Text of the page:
Floyd Betts was not the first coach at Temple High School when he was brought onto campus 100 years ago, but he was the first to be hired to do just that.

Before Betts’ arrival, coaching duties were handled by administrators. Jim Head, the school principal at the time, served as a coach for a decade until it became time to bring in someone who could devote his full attention to the burgeoning sports climate in Temple and throughout the state.

While it’s the 100th anniversary of Temple hiring its first full-time coach, it’s also been a century since the Wildcats became known as the Wildcats.

Mascots have provided an identity to teams of all sports at all levels since there have been team sports. But it wasn’t automatic in the first quarter of the 20th century. High school teams were primarily known by the name of the town or school. Now, when new schools such as Lake Belton High School are becoming established, a mascot is among the first things to be determined so that colors and trademark logos can be rolled out and factored into the construction and marketing process.

Officials representing Lake Belton, which is set to open next fall, settled on Broncos after multiple committee meetings and public opinion sessions. Such a process was not so much the case in 1919. Schools had been in place for years without a mascot.

Every school, if it can be unearthed, has a story about the origins of its mascot. Some are entertaining to the point of folklore while others came about unexpectedly without much ado.

The latter defines how Temple became forever known as the Wildcats.

Betts served as the head coach for football and other sports from 1919-1922 before leaving to start the football program at Dallas Highland Park. which means he was on the ground floor of two of the top three winningest programs in Texas history.

While in Temple, Betts is solely credited with making Wildcats the mascot. It evolved from an otherwise innocuous need to put an emblem on blankets and to keep up with the Joneses next door. Not long before, Belton had adopted Tigers as its mascot.

In a 1950s-era interview with longtime Telegram sports writer Woody Montgomery, Betts revealed how Temple’s mascot came to be.

Blankets were something of a forerunner to letter jackets and many of the schools presented them to players as gifts at the end of the football season with winter approaching. Following the 1919 season, Temple officials wanted to do the same for their athletes. The school didn’t have the funds to do so, but a pitch was made to local businessmen to contribute, which they did.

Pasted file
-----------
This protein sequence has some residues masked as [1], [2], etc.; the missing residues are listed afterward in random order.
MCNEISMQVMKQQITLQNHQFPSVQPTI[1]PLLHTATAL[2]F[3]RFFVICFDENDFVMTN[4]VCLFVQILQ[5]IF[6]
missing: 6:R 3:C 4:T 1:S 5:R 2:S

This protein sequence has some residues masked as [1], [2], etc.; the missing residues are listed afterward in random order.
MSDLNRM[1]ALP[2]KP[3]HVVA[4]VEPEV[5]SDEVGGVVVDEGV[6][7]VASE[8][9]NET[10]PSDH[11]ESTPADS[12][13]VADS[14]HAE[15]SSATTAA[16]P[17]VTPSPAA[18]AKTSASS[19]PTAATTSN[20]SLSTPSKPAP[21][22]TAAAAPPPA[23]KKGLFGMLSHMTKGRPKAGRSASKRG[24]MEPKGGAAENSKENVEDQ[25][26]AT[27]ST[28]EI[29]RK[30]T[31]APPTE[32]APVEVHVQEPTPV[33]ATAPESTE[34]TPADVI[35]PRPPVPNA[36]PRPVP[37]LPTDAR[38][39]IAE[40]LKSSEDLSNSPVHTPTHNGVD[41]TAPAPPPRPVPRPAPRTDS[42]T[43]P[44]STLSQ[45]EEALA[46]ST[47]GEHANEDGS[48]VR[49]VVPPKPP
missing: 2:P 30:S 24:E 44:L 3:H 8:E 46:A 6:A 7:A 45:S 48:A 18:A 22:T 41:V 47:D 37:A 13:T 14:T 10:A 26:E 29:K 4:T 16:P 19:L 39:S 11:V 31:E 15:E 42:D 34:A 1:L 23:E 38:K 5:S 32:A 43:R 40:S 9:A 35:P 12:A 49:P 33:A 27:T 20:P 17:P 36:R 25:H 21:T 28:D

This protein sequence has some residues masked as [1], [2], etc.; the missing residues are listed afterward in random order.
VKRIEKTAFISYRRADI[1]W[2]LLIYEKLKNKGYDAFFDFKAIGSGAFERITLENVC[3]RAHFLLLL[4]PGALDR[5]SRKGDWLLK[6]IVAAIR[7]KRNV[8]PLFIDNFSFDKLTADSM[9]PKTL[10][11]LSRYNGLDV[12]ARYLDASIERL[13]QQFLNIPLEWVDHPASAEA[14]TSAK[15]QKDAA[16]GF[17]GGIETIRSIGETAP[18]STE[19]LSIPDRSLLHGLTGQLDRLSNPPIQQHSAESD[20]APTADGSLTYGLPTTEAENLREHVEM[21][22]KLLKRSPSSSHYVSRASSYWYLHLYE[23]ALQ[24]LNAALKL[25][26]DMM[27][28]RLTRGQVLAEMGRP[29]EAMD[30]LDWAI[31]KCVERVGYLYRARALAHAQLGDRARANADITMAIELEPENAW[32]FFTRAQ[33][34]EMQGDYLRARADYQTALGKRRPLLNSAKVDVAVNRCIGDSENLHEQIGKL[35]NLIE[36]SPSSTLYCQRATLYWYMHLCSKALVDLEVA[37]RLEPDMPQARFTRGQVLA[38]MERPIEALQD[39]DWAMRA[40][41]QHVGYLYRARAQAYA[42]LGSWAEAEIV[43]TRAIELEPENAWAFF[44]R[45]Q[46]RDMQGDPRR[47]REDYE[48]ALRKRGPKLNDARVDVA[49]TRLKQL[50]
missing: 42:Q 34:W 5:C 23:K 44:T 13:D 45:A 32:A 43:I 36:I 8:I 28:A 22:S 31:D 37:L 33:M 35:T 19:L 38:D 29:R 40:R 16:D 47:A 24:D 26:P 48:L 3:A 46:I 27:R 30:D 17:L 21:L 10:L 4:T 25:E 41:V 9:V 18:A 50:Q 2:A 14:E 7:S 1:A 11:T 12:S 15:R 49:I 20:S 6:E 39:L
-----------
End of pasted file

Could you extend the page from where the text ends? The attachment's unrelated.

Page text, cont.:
“When I went to order the blankets they had to have an emblem,” recalled Betts, who after five stellar seasons at Highland Park later went on to become president of Port Arthur College and then director of continuing education at SMU. “So as Belton was called the Tigers, I decided to have a Wildcat put on our blankets. And Temple teams have made the name Wildcats well known in the state.”

Obviously, it caught on, even though it was an off-the-cuff response to a blanket manufacturer and to Temple’s closest rival. The original Waco High, another huge Temple rival, also was the Tigers. So, cats were cool in 1919.

Betts not only created the Wildcats name, but built Temple’s first true football stadium, Woodson Field. The Marlin native taught English and physical education classes during the day, coached football and other seasonal sports after school, and looked after injured players at night. Betts and his P.E. classes in 1920 used their class time to build the stadium on land donated by D.R. Woodson with it later being named for Woodson’s late son.

Having a coach devoted to athletics vastly increased the participation. It couldn’t have hurt, either, to have a mascot name to entice the desire to play. Betts only had 12 players out for football in his debut season. By the time he exited about 100 come out to play and junior high programs were in place at Reagan and Central. Betts’ four Temple teams went 29-6-3.

The precise birth date of Temple becoming known as the Wildcats — and Belton turning into Tigers for that matter — is unclear. No matter. Neither Willie the Wildcat nor Tigo the Tiger are any worse for the wear 100 years later.